Risk means the possibility of losing some or all of your money. The higher the risk of a particular savings or investment choice, the higher is the potential reward.
The annual percentage return on your investment offers a clear-cut comparison.
Interest is one of many (sometimes convoluted) ways people can gain from betting on the markets. If your checking account offers interest, chances are it’s well less than 1% compared with almost 10% a year from the stock market on average over most of the last century.
That’s partly because you can’t lose the money in your (government FDIC-insured) checking account whereas stocks can suddenly and dramatically lose value, so that you could wind up with less than you put in.
Stock Market Slides:
- 9/11/2001: stocks lose more value than any single day in history
- 2008 financial crisis: stock market loses 37% of it its value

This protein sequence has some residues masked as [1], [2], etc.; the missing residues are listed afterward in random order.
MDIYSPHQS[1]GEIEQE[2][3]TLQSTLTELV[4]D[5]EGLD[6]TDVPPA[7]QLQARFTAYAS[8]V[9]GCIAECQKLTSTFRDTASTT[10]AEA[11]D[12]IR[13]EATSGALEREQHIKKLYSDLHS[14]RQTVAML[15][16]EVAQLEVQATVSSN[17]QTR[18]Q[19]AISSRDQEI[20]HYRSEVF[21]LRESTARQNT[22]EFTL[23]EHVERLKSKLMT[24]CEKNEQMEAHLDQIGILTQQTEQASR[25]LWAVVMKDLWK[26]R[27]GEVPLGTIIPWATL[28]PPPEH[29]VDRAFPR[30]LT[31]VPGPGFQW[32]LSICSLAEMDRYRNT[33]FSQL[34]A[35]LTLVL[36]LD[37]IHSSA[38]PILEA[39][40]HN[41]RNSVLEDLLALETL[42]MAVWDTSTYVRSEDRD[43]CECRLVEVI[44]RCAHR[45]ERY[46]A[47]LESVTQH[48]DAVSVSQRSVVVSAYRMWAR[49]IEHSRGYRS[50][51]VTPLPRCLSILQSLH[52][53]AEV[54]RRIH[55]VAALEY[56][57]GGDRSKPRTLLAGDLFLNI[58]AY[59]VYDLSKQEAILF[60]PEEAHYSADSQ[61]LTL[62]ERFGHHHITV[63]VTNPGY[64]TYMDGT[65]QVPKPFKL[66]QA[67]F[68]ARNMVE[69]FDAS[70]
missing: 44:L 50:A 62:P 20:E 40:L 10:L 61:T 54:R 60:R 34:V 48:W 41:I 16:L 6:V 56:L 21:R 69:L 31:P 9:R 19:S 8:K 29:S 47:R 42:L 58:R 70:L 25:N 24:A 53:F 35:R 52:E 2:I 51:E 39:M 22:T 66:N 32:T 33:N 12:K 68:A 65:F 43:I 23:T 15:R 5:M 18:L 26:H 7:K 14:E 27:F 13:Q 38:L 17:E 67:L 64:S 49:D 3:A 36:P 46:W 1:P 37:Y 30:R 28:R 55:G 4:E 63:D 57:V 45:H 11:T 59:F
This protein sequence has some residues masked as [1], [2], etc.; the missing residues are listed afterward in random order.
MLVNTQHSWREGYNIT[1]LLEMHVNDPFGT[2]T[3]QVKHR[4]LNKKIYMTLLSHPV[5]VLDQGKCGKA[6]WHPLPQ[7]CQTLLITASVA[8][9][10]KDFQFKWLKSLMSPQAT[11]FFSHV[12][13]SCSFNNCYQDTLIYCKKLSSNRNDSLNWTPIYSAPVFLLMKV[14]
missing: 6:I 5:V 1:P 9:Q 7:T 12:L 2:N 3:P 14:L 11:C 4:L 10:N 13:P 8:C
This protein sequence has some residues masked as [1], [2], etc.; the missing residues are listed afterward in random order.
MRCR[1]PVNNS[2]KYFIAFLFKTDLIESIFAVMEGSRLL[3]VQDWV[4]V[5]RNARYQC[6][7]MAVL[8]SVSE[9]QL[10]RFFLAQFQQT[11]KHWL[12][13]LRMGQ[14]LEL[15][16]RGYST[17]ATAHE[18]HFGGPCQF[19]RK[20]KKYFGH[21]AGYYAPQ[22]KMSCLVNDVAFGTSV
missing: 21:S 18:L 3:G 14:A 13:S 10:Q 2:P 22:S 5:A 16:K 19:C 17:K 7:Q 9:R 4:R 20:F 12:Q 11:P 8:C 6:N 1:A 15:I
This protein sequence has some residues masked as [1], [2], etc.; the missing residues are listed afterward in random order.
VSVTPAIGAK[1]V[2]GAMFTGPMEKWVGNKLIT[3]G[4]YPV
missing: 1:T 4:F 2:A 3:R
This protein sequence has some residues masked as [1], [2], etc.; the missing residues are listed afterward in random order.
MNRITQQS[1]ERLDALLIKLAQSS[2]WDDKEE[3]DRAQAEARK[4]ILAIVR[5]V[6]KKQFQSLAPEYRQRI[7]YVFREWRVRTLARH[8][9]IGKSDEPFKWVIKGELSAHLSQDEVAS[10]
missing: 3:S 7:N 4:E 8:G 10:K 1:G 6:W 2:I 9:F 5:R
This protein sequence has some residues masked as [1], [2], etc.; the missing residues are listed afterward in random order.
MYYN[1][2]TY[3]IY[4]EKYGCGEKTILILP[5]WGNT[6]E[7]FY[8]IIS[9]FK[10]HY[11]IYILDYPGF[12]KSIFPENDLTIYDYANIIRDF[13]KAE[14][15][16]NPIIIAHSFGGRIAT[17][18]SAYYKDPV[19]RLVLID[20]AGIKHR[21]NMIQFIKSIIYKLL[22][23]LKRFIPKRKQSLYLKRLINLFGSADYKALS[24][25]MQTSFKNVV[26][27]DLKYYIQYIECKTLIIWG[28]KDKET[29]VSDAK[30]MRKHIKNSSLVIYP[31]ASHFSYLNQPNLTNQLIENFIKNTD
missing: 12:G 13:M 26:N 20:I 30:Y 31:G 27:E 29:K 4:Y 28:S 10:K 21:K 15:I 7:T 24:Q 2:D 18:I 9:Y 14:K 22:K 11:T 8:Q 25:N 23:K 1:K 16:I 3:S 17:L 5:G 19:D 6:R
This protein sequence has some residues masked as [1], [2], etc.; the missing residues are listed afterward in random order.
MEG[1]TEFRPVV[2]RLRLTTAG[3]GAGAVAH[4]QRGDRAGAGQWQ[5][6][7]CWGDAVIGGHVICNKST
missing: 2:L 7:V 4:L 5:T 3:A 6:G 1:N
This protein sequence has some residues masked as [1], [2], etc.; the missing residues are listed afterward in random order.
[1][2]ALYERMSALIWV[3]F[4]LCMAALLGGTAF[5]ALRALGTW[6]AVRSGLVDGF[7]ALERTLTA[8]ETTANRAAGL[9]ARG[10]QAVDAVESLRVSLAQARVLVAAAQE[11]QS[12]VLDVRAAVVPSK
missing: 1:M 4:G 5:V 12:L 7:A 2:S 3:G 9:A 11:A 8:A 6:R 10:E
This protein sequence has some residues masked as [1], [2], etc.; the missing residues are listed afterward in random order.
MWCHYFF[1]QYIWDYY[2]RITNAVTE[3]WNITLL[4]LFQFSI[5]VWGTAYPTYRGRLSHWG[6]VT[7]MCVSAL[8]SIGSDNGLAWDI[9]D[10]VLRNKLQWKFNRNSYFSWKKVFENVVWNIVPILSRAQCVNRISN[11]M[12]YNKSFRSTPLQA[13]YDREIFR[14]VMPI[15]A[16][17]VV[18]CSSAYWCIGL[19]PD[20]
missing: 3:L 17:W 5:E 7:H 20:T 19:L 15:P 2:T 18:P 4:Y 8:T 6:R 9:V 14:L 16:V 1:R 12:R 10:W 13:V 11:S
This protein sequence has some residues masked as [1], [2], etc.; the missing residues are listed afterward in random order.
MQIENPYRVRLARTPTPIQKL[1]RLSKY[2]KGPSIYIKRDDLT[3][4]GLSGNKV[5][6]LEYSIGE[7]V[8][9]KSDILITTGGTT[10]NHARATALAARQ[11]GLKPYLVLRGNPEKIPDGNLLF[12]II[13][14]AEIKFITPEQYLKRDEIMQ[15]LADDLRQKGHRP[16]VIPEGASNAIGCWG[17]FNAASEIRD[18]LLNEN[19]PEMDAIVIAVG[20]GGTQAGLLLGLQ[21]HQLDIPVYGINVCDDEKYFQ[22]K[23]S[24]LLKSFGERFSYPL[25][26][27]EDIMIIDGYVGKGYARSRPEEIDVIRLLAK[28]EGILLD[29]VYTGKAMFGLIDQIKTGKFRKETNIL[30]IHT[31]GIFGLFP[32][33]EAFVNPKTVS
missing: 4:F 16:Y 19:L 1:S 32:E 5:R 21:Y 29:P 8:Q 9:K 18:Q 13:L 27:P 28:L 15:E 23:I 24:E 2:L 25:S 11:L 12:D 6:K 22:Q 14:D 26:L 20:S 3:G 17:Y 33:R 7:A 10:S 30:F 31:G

- 2012: Facebook shares drop tens of billions of dollars in market value over three months to less than half of their offering price
And, yet… the stock market has offered the highest average return on investments: 9.6% from the S&P 500, between 1926 and 2008.
That’s little consolation if you have to sell at the wrong time, be it stocks or houses, as people have been finding in the recent foreclosure crisis.
Duration is factored into risk and so effects return. (See “The Time Value of Money” section. You can take all your money out of your checking account at a moment’s notice, so it pays little to no interest. You’ll get more if you commit even to a one-year savings account or a Treasury bond for at least 10 years—the best investment after stocks, some say.
You’re taking the risk that you won’t need that cash. If you do, penalties might leave you worse off than if you’d never invested.
Diversify: Another kind of risk is having all your money in one kind of investment—say, property, in case that drops. Don’t put all your golden eggs in one basket. (See “Savings vs. Investments”. (Ed Note: link))
Strange But True:
Women make better stock investors because they stick with what they’ve got despite market ups and downs, whereas men tend to switch. (We’re waiting on the follow-up study on TV-remote behavior…)
–Barclays Capital and Ledbury Research, 2011 study